Background and Aims: We investigated whether treatment of active inflammatory bowel disease with biologic agents is associated with a reduced risk of venous thromboembolic events (VTEs) compared with corticosteroid therapy. Methods: We performed a retrospective analysis of 15,100 adults with inflammatory bowel disease who were identified from the Truven Health MarketScan databases. We analyzed data from patients who received 6 months of continuous medical and prescription coverage before and 12 months after their first diagnosis and had no VTE during the 6 months before they first received biologic or corticosteroid therapy. The outcome assessed was any VTE that occurred during the 12-month follow-up period. A multivariate logistic regression model was used to evaluate the effects of biologic, corticosteroid, and combination therapies (biologics and corticosteroids) on VTE risk. Results: Three hundred twenty-five VTEs occurred during the study period (in 2.25% of patients receiving only corticosteroids, in 0.44% of patients receiving biologics, and in 2.49% of patients receiving combination therapy). Compared with patients receiving only corticosteroids, the odds ratio for VTE in patients receiving only biologics was 0.21 (95% confidence interval, 0.05-0.87) in the multivariate model, and the odds ratio for VTE in patients on combination therapy was 1.01. Conclusions: Compared with treatment with only a biologic agent, corticosteroid therapy is associated with a nearly 5-fold increase in risk for VTE. Combination therapy with corticosteroids and biologic agents was associated with the same risk for VTE as that of corticosteroids alone. Corticosteroids therefore appear to increase risk for VTE.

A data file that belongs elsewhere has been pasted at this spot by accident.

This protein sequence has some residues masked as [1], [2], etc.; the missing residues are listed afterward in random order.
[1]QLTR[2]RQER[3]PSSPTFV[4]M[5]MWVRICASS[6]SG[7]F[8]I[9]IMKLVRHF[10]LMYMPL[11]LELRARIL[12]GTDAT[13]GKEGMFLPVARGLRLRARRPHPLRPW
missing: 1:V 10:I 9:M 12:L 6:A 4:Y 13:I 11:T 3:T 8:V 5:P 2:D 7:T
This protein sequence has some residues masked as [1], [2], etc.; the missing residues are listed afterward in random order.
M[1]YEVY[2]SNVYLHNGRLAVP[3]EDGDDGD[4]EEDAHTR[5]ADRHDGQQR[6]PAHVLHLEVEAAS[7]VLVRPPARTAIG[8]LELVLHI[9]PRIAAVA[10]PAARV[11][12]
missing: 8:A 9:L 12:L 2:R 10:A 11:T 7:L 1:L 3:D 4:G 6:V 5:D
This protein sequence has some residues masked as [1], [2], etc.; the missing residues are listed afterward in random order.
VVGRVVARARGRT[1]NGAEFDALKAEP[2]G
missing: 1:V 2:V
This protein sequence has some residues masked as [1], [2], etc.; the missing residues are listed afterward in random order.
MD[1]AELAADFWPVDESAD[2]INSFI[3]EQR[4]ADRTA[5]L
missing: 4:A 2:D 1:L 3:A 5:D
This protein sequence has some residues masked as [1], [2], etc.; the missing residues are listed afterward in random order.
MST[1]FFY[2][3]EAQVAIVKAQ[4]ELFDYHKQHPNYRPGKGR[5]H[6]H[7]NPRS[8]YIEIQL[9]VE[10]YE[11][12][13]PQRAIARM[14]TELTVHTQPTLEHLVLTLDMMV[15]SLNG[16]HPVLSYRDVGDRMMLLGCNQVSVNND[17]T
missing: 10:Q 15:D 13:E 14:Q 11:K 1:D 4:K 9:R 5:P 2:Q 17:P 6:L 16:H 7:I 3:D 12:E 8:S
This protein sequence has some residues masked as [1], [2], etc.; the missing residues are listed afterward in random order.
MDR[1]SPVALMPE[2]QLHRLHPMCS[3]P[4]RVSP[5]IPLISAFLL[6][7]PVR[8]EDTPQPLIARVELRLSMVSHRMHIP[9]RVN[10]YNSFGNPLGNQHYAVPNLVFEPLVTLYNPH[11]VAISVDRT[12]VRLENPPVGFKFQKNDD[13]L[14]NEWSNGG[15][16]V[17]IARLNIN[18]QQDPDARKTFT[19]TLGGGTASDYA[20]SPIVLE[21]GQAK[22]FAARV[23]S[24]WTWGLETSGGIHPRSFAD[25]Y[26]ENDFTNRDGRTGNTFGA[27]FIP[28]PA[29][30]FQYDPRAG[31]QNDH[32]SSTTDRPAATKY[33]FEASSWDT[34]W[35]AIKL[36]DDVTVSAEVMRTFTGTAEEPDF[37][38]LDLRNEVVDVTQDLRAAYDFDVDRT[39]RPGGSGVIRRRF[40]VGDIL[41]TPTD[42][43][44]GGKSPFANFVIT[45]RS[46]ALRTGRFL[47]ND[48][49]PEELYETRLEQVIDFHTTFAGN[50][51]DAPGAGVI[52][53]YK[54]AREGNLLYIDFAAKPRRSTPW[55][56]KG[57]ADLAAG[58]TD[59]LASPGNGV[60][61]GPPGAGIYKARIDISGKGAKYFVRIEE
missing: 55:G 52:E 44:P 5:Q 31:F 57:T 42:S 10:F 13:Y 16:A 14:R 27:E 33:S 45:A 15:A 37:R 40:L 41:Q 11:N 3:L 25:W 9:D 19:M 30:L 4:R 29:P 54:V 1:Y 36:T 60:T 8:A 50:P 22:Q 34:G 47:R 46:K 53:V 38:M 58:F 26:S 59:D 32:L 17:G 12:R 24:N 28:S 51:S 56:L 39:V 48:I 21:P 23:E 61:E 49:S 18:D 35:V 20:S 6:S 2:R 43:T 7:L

Higgins, P. D. R., Skup, M., Mulani, P. M., Lin, J., & Chao, J. (2015). Increased risk of venous thromboembolic events with corticosteroid vs biologic therapy for inflammatory bowel disease. Clinical Gastroenterology and Hepatology, 13(2), 316–321. https://doi.org/10.1016/j.cgh.2014.07.017